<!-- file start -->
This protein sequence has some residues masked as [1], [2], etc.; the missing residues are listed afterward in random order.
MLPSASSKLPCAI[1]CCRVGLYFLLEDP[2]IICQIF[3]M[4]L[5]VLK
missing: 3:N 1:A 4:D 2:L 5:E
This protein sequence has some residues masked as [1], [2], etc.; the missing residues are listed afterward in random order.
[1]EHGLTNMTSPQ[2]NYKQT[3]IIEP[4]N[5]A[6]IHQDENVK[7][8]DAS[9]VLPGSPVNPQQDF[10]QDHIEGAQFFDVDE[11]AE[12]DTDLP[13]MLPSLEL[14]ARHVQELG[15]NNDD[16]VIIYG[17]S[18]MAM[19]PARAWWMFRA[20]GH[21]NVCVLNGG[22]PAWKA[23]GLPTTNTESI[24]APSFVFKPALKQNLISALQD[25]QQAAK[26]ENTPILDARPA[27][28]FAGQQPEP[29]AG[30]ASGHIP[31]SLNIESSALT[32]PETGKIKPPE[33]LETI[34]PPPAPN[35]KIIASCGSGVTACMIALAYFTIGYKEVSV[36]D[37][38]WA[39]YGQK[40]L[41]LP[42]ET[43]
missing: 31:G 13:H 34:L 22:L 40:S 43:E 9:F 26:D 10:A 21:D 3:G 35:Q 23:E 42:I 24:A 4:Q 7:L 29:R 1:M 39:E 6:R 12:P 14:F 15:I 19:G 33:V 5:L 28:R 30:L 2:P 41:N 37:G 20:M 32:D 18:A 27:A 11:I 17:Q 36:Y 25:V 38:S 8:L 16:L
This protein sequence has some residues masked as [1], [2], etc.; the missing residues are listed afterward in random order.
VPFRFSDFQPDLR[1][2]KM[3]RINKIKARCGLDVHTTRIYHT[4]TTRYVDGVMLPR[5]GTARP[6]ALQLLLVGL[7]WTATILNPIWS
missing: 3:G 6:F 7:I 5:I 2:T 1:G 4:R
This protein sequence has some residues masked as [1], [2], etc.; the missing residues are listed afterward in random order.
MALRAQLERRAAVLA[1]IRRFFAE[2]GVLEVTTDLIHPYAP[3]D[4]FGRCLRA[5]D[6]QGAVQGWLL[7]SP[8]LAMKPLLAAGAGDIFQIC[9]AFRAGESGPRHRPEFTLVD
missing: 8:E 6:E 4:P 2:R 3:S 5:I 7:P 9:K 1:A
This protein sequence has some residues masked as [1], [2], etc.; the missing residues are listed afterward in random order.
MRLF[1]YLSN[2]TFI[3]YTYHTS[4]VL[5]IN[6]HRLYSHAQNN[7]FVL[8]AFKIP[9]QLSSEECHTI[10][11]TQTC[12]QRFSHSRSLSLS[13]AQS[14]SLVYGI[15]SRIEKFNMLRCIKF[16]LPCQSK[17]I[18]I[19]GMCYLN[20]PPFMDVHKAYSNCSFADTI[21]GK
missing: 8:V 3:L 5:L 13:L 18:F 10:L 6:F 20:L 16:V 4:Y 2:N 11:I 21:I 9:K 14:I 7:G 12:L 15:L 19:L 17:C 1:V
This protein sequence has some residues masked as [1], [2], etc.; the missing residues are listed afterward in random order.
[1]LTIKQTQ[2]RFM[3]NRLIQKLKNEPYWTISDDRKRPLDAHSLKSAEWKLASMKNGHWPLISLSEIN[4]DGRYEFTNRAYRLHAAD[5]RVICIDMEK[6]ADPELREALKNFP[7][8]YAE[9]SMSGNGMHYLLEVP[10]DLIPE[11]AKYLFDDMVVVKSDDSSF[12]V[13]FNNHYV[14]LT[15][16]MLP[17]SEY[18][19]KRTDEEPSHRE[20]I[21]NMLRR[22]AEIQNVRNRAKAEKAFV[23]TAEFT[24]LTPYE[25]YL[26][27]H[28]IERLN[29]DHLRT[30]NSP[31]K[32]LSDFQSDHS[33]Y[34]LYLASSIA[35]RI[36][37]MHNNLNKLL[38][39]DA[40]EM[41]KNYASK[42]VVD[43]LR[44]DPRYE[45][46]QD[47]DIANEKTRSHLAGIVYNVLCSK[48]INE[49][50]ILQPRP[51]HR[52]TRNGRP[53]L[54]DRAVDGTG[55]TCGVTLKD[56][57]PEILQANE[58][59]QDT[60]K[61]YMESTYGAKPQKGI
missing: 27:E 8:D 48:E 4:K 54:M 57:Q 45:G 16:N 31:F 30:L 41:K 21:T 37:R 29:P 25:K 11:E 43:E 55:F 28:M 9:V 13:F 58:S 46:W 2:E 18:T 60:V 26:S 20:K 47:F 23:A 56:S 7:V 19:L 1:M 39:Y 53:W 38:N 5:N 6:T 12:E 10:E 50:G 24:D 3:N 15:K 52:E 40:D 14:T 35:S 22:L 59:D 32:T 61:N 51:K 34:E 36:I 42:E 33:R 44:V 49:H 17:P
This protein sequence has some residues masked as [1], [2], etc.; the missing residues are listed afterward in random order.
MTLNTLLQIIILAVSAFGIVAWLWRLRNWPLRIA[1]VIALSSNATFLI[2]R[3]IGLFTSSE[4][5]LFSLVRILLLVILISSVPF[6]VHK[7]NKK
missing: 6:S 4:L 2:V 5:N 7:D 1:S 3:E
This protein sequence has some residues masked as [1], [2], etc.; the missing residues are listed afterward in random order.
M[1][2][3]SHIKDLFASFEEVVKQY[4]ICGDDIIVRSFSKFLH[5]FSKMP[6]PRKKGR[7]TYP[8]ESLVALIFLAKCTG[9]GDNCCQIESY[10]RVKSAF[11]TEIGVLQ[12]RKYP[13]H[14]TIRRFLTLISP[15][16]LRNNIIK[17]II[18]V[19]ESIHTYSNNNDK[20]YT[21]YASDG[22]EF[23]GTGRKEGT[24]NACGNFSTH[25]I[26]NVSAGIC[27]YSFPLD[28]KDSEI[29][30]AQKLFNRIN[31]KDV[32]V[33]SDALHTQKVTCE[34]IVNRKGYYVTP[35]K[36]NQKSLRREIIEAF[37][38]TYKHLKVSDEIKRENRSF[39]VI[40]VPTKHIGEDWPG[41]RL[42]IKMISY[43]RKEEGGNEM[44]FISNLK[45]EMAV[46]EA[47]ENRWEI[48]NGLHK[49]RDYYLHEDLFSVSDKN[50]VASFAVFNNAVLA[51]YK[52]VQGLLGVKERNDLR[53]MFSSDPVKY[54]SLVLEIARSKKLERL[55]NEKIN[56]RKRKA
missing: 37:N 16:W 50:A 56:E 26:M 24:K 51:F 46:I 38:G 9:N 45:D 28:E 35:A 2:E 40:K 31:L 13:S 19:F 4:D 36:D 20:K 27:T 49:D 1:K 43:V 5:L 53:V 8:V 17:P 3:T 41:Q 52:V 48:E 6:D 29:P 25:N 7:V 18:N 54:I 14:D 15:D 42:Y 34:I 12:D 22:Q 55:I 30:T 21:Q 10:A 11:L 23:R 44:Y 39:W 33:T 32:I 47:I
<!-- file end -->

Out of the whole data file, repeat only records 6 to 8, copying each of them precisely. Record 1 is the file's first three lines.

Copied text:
This protein sequence has some residues masked as [1], [2], etc.; the missing residues are listed afterward in random order.
[1]LTIKQTQ[2]RFM[3]NRLIQKLKNEPYWTISDDRKRPLDAHSLKSAEWKLASMKNGHWPLISLSEIN[4]DGRYEFTNRAYRLHAAD[5]RVICIDMEK[6]ADPELREALKNFP[7][8]YAE[9]SMSGNGMHYLLEVP[10]DLIPE[11]AKYLFDDMVVVKSDDSSF[12]V[13]FNNHYV[14]LT[15][16]MLP[17]SEY[18][19]KRTDEEPSHRE[20]I[21]NMLRR[22]AEIQNVRNRAKAEKAFV[23]TAEFT[24]LTPYE[25]YL[26][27]H[28]IERLN[29]DHLRT[30]NSP[31]K[32]LSDFQSDHS[33]Y[34]LYLASSIA[35]RI[36][37]MHNNLNKLL[38][39]DA[40]EM[41]KNYASK[42]VVD[43]LR[44]DPRYE[45][46]QD[47]DIANEKTRSHLAGIVYNVLCSK[48]INE[49][50]ILQPRP[51]HR[52]TRNGRP[53]L[54]DRAVDGTG[55]TCGVTLKD[56][57]PEILQANE[58][59]QDT[60]K[61]YMESTYGAKPQKGI
missing: 27:E 8:D 48:E 4:K 54:M 57:Q 45:G 16:N 31:F 30:L 41:K 21:T 37:R 29:P 25:K 11:E 43:E 55:F 28:M 9:V 13:F 58:S 46:W 2:E 18:T 60:V 26:S 20:K 47:F 23:A 56:S 7:V 19:L 1:M 39:Y 53:W 38:N 5:N 6:T 12:E 10:E 50:G 24:D 3:N 15:K 52:E 40:D 14:T 35:S 22:L 59:D 32:T 61:N 51:K 34:E 36:I 42:E 33:R 44:V 49:H 17:P
This protein sequence has some residues masked as [1], [2], etc.; the missing residues are listed afterward in random order.
MTLNTLLQIIILAVSAFGIVAWLWRLRNWPLRIA[1]VIALSSNATFLI[2]R[3]IGLFTSSE[4][5]LFSLVRILLLVILISSVPF[6]VHK[7]NKK
missing: 6:S 4:L 2:V 5:N 7:D 1:S 3:E
This protein sequence has some residues masked as [1], [2], etc.; the missing residues are listed afterward in random order.
M[1][2][3]SHIKDLFASFEEVVKQY[4]ICGDDIIVRSFSKFLH[5]FSKMP[6]PRKKGR[7]TYP[8]ESLVALIFLAKCTG[9]GDNCCQIESY[10]RVKSAF[11]TEIGVLQ[12]RKYP[13]H[14]TIRRFLTLISP[15][16]LRNNIIK[17]II[18]V[19]ESIHTYSNNNDK[20]YT[21]YASDG[22]EF[23]GTGRKEGT[24]NACGNFSTH[25]I[26]NVSAGIC[27]YSFPLD[28]KDSEI[29][30]AQKLFNRIN[31]KDV[32]V[33]SDALHTQKVTCE[34]IVNRKGYYVTP[35]K[36]NQKSLRREIIEAF[37][38]TYKHLKVSDEIKRENRSF[39]VI[40]VPTKHIGEDWPG[41]RL[42]IKMISY[43]RKEEGGNEM[44]FISNLK[45]EMAV[46]EA[47]ENRWEI[48]NGLHK[49]RDYYLHEDLFSVSDKN[50]VASFAVFNNAVLA[51]YK[52]VQGLLGVKERNDLR[53]MFSSDPVKY[54]SLVLEIARSKKLERL[55]NEKIN[56]RKRKA
missing: 37:N 16:W 50:A 56:E 26:M 24:K 51:F 46:I 38:G 9:N 45:D 28:E 35:A 2:E 40:K 31:L 13:S 19:F 4:D 36:D 20:K 27:T 49:D 1:K 43:V 5:L 53:V 8:V 17:P 3:T 41:Q 52:V 48:E 6:D 29:P 25:N 7:V 18:N 54:I 14:D 15:D 42:Y 34:I 12:D 22:Q 55:I 30:T 21:Q 10:A 11:L 23:R 44:Y 39:W 33:T 32:I 47:I